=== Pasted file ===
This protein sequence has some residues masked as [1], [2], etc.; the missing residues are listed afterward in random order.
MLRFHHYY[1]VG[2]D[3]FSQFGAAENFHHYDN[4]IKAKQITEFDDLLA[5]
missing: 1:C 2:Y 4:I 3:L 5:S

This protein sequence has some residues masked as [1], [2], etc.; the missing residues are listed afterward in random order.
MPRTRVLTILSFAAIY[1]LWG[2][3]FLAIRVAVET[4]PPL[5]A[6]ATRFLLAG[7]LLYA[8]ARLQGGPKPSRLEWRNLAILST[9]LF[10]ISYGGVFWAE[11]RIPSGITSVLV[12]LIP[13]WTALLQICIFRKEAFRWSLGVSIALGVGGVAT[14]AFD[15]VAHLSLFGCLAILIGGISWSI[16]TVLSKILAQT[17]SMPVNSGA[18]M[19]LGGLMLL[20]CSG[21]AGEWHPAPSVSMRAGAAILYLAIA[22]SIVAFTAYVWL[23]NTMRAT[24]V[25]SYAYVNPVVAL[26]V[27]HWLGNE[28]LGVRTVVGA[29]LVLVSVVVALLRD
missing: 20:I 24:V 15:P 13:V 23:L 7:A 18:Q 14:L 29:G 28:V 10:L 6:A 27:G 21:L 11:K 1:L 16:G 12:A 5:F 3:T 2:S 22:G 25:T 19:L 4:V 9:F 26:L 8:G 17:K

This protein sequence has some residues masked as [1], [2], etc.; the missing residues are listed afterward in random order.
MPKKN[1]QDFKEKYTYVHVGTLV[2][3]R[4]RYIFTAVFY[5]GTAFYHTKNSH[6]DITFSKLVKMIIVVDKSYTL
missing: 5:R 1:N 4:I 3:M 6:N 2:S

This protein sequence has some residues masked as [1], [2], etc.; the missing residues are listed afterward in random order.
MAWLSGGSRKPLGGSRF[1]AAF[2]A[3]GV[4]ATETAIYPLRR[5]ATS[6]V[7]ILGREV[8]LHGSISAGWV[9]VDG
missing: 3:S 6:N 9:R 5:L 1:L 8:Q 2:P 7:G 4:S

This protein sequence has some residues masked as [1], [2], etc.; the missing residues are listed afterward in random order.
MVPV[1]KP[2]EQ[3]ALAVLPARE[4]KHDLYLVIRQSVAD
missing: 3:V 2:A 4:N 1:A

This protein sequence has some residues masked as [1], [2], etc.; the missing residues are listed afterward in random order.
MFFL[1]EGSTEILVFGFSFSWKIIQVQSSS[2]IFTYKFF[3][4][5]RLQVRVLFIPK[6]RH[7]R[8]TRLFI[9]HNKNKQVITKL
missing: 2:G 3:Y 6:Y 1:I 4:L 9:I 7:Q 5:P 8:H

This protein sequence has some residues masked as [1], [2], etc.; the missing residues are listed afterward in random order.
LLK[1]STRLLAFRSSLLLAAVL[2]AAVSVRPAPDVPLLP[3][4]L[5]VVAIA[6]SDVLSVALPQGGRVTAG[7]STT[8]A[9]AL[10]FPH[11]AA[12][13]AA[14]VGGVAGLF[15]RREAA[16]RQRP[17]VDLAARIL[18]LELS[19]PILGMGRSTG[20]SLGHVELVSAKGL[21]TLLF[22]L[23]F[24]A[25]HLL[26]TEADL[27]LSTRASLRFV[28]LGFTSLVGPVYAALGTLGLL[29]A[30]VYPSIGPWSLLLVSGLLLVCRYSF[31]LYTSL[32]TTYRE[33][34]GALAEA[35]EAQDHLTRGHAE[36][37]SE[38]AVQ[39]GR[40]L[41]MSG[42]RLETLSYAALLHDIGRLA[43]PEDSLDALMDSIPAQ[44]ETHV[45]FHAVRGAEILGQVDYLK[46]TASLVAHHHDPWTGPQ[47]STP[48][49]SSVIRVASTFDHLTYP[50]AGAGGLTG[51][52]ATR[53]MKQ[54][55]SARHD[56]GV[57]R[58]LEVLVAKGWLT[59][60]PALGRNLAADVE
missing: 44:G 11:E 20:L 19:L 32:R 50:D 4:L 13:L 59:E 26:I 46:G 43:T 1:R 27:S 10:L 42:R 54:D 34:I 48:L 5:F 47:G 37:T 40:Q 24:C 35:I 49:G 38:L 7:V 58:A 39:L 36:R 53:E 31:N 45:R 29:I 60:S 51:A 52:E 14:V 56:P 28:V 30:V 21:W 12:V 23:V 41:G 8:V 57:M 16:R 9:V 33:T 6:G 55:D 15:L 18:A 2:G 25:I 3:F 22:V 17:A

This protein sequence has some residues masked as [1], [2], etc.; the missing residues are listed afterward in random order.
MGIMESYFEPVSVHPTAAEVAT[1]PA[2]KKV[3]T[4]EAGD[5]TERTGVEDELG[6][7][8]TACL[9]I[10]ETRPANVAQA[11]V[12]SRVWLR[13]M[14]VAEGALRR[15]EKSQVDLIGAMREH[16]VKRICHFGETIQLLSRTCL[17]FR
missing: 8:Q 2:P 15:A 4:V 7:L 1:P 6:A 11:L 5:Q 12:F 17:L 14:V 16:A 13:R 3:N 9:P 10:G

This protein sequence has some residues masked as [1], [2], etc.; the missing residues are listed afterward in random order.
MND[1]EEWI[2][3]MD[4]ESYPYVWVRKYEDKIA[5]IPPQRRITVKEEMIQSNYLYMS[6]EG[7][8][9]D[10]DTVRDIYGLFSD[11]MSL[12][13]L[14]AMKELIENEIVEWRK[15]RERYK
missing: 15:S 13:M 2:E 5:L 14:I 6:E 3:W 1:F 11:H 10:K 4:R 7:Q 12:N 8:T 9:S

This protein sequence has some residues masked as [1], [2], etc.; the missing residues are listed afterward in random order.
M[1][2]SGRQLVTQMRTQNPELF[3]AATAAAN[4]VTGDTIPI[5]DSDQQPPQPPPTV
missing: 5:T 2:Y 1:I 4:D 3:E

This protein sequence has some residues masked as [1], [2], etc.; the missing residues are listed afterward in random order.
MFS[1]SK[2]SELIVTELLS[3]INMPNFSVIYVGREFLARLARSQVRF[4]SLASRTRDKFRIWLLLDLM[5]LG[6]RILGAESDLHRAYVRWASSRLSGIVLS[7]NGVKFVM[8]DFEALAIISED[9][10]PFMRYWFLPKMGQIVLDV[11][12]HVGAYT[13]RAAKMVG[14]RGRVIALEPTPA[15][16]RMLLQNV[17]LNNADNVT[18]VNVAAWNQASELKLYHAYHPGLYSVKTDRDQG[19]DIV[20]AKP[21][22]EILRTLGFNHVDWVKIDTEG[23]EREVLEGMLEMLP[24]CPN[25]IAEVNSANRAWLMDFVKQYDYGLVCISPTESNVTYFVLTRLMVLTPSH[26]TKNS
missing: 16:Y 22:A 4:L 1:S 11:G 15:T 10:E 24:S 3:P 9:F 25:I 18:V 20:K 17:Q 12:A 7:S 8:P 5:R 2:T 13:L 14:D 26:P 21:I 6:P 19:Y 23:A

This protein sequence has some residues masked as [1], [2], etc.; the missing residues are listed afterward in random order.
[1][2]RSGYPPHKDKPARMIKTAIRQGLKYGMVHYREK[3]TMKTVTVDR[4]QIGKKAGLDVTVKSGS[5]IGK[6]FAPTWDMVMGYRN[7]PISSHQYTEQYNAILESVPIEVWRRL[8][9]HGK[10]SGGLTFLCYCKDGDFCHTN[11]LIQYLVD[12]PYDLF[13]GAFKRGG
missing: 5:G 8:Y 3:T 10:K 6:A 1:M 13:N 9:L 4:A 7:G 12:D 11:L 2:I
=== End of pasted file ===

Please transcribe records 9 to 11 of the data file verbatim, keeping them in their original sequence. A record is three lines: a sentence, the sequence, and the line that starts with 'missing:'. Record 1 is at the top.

This protein sequence has some residues masked as [1], [2], etc.; the missing residues are listed afterward in random order.
MND[1]EEWI[2][3]MD[4]ESYPYVWVRKYEDKIA[5]IPPQRRITVKEEMIQSNYLYMS[6]EG[7][8][9]D[10]DTVRDIYGLFSD[11]MSL[12][13]L[14]AMKELIENEIVEWRK[15]RERYK
missing: 15:S 13:M 2:E 5:L 14:I 6:E 3:W 1:F 11:H 10:K 4:R 7:Q 12:N 8:T 9:S

This protein sequence has some residues masked as [1], [2], etc.; the missing residues are listed afterward in random order.
M[1][2]SGRQLVTQMRTQNPELF[3]AATAAAN[4]VTGDTIPI[5]DSDQQPPQPPPTV
missing: 5:T 2:Y 1:I 4:D 3:E

This protein sequence has some residues masked as [1], [2], etc.; the missing residues are listed afterward in random order.
MFS[1]SK[2]SELIVTELLS[3]INMPNFSVIYVGREFLARLARSQVRF[4]SLASRTRDKFRIWLLLDLM[5]LG[6]RILGAESDLHRAYVRWASSRLSGIVLS[7]NGVKFVM[8]DFEALAIISED[9][10]PFMRYWFLPKMGQIVLDV[11][12]HVGAYT[13]RAAKMVG[14]RGRVIALEPTPA[15][16]RMLLQNV[17]LNNADNVT[18]VNVAAWNQASELKLYHAYHPGLYSVKTDRDQG[19]DIV[20]AKP[21][22]EILRTLGFNHVDWVKIDTEG[23]EREVLEGMLEMLP[24]CPN[25]IAEVNSANRAWLMDFVKQYDYGLVCISPTESNVTYFVLTRLMVLTPSH[26]TKNS
missing: 16:Y 22:A 4:L 1:S 11:G 15:T 10:E 24:S 3:P 9:F 25:I 18:V 20:K 17:Q 12:A 7:S 8:P 5:R 2:T 13:L 14:D 26:P 21:I 6:P 19:Y 23:A